Did comets spark life on Earth?

The extreme conditions may have also help kickstart life on other worlds

Comets have long been suggested as a method of bringing the basic building blocks of life to Earth
Credit: Dr Yoshihiro Furukawa

Comets have long been thought omens of bad fortune, and in the history of our planet this hasn’t proved far wrong. The chaos following both cometary and meteorite impacts has been blamed for several great extinction event, wiping out nearly all life on the planet. But could these harbingers of doom also have been responsible for creating life on Earth in the first place?

It’s been known for a long time that comets contain complex molecules, such as amino acid, that might one day go on to form life. NASA’s Stardust mission, which returned a sample of a comet’s coma to Earth, detected them, as has the Rosetta mission. What has been unclear is how these formed into the more complex peptide chains that are needed to form proteins.

It seems the impact may be the key. When an object strikes the Earth, its components are subjected to a sudden rise in temperature and pressure. Under these extreme conditions the ices and minerals that make up the object can change and form new compounds, some of which might be needed to start life.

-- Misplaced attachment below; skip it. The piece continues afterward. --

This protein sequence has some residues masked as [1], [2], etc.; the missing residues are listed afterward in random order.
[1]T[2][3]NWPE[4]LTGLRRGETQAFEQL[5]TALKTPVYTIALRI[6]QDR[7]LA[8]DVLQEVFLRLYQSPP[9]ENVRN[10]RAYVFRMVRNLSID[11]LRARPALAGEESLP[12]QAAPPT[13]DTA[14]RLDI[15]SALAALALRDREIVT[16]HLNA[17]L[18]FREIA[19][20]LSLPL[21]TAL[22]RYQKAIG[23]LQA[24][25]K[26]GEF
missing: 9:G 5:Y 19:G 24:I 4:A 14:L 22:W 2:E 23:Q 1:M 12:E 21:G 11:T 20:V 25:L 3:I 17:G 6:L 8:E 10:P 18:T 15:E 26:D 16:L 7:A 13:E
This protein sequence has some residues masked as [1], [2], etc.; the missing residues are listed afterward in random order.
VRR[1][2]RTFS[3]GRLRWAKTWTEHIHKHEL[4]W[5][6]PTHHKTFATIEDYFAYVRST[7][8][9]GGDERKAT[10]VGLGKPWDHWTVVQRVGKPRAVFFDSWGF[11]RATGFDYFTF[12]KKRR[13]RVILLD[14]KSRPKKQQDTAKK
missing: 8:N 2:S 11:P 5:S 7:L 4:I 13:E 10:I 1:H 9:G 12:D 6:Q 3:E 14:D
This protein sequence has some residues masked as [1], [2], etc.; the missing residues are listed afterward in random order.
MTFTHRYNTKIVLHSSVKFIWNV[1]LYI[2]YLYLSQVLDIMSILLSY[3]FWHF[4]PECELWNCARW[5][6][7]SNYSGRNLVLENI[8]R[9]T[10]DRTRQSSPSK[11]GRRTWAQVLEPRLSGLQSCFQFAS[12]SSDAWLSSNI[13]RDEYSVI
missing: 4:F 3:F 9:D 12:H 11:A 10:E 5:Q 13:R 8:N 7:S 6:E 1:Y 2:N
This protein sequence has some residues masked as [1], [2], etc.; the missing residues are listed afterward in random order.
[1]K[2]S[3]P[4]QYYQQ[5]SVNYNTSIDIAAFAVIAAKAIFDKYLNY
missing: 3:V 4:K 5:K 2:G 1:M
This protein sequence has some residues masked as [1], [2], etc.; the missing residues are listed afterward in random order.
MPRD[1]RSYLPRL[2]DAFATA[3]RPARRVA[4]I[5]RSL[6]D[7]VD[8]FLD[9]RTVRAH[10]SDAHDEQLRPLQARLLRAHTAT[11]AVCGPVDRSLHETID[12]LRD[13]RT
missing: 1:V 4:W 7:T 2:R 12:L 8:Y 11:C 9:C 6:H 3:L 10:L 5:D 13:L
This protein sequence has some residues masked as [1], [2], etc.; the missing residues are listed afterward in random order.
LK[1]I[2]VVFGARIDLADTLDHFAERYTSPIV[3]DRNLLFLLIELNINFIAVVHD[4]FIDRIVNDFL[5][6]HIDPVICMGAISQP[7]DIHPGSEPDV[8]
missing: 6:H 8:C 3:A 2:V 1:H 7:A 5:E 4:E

To recreate the conditions, researchers in Japan took a mixture of amino acid, water ice and silicate (forsterite) and cooled them to 77K with liquid nitrogen to simulate a comet. The concoction was then fired from a propellant gun to simulate the impact of it striking the Earth. Analysing the resulting mixture showed that the amino acids had formed into short peptide chains.

“This finding indicates that comet impacts almost certainly played an important role in delivering the seeds of life to the early Earth,” says Haruna Sugahara from the Japan Agency for Marine-Earth Science and Technology (JAMSTEC) in Yokahama. “The production of short peptides is the key step in the chemical evolution of complex molecules. Once the process is kick-started, then much less energy is needed to make longer chain peptides in a terrestrial, aquatic environment.”

If comets are needed to kickstart life, this could have interesting connotations for finding life elsewhere as the Earth is not the only planet to be struck by comets.

“Within our own Solar System the icy satellites of Jupiter and Saturn, such as Europa and Enceladus are likely to have undergone a similar comet bombardment,” says Sugahara. 


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